Friday, August 05, 2011

Bad Books on the Beach: No. 2 – ‘Juliet, Naked’ by Nick Hornby


Naked, and empty too
I’ve always liked Nick Hornby as a bloke ever since reading an interview where he said that after he became famous he started getting calls from other famous people inviting him round to dinner just because he was now famous. His response to this was pretty much, What the fuck? I don’t even know you. Though presumably he wanted to avoid going to dinner parties too, which is understandable. Anyway, ‘Fever Pitch’ is obviously a classic (even though I have a major quibble with it, but that’s another blog entry altogether), and ‘High Fidelity’ and ‘How To Be Good’ were both solid novels. ‘About A Boy’ was ridiculous, and ‘A Long Way Down’ (about four suicidal characters meeting at the top of a very tall building) I quickly renamed in my head as ‘Jump, You Whiny Fuckers, Jump!’ The problem with these books is the same one that runs through ‘Juliet, Naked’ like a sopping, sand-soaked rip after you accidentally dropped it in the surf. It’s the characters, stupid.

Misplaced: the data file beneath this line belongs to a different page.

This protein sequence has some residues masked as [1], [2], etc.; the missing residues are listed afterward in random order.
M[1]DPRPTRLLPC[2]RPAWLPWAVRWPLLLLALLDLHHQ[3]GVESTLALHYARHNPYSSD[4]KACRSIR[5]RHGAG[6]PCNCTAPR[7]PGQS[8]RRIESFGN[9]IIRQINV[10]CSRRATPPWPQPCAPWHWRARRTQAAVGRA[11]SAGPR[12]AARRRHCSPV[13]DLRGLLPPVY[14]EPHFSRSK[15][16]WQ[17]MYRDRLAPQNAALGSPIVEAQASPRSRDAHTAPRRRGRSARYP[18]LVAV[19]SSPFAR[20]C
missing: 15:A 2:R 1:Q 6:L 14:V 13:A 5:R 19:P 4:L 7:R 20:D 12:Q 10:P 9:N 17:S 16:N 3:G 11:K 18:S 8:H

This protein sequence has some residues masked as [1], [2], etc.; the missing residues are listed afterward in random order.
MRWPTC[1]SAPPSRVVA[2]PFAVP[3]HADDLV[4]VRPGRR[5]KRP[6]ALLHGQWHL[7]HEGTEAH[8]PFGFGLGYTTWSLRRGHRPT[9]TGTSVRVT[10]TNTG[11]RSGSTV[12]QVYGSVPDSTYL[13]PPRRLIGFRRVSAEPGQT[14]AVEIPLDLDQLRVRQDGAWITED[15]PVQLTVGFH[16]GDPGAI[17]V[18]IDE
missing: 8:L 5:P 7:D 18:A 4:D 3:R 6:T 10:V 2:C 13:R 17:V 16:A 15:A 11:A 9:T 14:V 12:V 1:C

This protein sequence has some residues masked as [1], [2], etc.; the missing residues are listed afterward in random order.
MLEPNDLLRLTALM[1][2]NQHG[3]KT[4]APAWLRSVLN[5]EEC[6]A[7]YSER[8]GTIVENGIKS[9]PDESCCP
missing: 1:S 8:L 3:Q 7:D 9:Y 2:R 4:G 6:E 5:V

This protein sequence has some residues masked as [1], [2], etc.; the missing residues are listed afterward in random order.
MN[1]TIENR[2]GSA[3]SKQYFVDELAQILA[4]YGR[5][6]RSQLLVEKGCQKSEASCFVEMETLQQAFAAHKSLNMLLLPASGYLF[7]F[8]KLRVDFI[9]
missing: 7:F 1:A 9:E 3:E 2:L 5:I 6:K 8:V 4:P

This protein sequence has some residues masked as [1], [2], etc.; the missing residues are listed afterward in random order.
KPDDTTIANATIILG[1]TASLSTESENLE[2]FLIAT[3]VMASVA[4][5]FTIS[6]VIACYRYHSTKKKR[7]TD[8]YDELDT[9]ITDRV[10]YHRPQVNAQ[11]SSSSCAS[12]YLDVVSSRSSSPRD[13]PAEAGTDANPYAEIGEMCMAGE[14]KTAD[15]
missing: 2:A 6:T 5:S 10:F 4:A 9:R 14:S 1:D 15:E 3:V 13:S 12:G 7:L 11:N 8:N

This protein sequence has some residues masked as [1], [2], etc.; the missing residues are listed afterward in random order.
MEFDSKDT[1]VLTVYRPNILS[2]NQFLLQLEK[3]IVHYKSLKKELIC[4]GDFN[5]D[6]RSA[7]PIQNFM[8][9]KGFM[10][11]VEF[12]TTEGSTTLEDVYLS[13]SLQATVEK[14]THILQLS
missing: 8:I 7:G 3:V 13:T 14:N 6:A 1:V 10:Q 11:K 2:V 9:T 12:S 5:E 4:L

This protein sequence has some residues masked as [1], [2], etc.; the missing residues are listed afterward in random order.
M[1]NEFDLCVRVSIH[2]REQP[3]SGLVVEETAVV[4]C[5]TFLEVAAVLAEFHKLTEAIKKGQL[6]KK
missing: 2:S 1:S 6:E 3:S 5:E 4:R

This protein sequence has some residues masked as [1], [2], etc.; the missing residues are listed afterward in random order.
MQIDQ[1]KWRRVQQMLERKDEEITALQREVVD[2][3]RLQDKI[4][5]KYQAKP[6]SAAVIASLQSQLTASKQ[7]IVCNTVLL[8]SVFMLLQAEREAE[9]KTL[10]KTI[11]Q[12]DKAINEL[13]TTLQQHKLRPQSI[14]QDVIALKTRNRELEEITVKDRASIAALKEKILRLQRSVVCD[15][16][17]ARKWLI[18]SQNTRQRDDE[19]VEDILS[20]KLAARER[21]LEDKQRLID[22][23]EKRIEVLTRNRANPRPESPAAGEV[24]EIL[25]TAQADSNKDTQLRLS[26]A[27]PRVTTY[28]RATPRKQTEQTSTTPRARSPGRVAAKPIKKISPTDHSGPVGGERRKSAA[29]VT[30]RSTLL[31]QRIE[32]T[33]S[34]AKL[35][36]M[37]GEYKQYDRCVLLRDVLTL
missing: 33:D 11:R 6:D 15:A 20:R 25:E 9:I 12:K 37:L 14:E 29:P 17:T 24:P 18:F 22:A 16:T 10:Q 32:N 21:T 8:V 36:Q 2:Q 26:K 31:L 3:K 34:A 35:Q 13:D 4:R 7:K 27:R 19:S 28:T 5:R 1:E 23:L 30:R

In ‘About A Boy’ we were asked to believe that lead character Will, living off the royalties from a song his old man composed, has spent his entire adult life doing absolutely nothing. This is not just existentially improbable, but also makes Will a dull fucker, at best. But Hornby excels at portraying such sullen, repressed individuals – reserved, emotionally inert, and obsessed with some sub-culturally related, non-mainstream object of desire (or in Will’s case, finding a woman desperate enough to have him). In ‘Juliet, Naked’ we have Duncan spending his three-week holiday in the US following the trail of reclusive singer Tucker Crowe, who inexplicably stopped recording in 1986. His girlfriend Annie tags along, even though she has misgivings about her boyfriend’s hobby. Oh, and they’ve been together for 15 years, she knows that he has no sense of humour, and she’s never actually been in love with him. If that’s really plausible, then that makes her even more feckless than dorky Duncan. Why are we interested in these people again?